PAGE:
Dressing up in silly and sometimes-outrageous costumes is part of the fun of Halloween. But the federal employment law firm Tully Rinckey today reminds feds not to let things get too out of hand when suiting up for the office costume party. Feds who go for shock value with their costumes could end up jeopardizing their careers, said attorney John Mahoney:
In an effort to have the best costume, many people get pretty risque or even insensitive with their choice of garb. As explosive and instant as social media has gotten, these photos taken at such parties can be published online in a matter of seconds. Federal employees must be especially careful because they can be, and most often times are, charged with conduct unbecoming of a federal employee. The charge is very broad and supervisors love to use it because it’s easy to prove.
Which means if you act the fool at the party, your boss is likely to choose someone else for that next promotion — or could even get you fired if you step too far out of line.
It’s happened several times in recent years. An offensive costume almost killed former Immigration and Customs Enforcement head Julie Myers’ confirmation, even though she wasn’t wearing it. (At an ICE Halloween party in 2007, an employee dressed in a black-and-white striped prison jumpsuit, wore a dreadlocked wig and darkened his skin to look black. Myers was one of three judges who dubbed his costume “most original” and posed for a picture with him. Myers’ nomination was quickly put on hold when the photo leaked, but the Senate soon confirmed her.)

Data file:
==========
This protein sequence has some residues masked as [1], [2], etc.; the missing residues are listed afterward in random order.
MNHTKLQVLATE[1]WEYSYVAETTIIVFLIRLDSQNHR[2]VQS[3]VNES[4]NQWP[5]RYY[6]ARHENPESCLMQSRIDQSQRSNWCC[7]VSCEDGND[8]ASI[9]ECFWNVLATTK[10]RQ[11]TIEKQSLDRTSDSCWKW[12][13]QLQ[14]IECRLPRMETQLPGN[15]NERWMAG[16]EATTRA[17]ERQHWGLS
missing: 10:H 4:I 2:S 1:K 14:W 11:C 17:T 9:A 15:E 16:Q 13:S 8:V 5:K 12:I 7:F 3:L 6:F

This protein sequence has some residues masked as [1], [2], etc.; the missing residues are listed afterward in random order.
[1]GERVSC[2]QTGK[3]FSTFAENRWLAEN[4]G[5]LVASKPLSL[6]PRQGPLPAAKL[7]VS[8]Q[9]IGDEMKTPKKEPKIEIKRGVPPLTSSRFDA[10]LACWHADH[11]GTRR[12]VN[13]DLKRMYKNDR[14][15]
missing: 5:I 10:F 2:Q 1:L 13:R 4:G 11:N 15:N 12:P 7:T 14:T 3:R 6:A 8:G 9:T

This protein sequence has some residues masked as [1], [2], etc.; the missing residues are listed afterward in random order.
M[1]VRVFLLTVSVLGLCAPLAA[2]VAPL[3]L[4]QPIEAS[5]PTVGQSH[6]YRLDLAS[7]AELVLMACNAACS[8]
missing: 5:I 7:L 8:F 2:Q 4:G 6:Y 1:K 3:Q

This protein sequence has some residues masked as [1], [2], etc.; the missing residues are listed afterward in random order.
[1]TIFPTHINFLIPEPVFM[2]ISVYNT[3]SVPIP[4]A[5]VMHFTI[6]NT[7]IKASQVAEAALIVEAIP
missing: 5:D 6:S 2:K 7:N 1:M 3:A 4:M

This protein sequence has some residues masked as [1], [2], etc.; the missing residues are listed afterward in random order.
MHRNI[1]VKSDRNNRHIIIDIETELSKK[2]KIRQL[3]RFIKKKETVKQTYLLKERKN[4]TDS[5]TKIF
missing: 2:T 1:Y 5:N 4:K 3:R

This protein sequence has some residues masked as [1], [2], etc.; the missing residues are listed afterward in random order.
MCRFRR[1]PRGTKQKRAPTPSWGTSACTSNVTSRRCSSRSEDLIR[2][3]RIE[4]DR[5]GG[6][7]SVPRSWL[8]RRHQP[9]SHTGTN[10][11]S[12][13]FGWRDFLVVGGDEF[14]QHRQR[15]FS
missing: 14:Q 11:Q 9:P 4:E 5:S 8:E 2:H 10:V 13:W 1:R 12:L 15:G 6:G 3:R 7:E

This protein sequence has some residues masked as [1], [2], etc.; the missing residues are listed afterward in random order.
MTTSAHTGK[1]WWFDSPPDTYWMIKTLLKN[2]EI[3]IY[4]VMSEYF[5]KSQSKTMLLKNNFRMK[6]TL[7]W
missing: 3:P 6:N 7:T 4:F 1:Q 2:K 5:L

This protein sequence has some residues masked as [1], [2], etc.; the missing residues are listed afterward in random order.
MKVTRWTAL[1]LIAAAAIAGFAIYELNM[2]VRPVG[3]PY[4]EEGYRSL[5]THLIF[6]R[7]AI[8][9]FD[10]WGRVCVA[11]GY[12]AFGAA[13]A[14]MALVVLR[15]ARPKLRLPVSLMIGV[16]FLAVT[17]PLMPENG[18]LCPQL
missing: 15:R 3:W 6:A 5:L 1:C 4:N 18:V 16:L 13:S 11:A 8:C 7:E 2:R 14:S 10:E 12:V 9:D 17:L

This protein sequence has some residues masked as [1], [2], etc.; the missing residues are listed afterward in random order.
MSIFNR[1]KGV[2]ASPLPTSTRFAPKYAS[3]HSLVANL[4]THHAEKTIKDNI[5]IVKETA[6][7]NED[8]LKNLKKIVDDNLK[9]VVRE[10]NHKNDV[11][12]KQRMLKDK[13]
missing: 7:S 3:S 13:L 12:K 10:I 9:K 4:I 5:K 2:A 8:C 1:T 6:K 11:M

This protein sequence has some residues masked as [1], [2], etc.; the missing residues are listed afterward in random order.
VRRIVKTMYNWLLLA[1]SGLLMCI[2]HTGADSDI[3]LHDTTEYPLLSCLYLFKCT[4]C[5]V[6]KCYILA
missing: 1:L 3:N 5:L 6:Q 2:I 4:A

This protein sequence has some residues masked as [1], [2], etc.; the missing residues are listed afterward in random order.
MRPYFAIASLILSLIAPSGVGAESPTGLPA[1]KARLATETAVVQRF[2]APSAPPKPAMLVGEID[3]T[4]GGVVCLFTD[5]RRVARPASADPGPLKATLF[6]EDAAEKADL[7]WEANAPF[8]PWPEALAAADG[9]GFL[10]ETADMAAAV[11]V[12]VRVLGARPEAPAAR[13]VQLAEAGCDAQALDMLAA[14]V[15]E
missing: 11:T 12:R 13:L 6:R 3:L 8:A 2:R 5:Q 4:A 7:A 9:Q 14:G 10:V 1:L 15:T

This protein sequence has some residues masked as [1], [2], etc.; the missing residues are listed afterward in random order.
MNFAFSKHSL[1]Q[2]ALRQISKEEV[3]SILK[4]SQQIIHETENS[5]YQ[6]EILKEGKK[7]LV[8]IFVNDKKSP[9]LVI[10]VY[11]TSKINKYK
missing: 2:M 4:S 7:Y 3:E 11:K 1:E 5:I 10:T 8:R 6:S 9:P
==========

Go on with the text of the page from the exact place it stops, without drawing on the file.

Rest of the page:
And just last week, photos surfaced from the 2010 Halloween party of a major “foreclosure mill” law firm that showed employees dressed up like homeless people or foreclosed homeowners. The law firm of Steven L. Baum denied that its employees dress up in a way that mocks people who have lost their homes, but the pictures sparked outrage toward the firm across the internet.
So if your costume is likely to be featured on one of those “We’re a culture, not a costume” posters, you may want to rethink it — or at least not wear it to the office.
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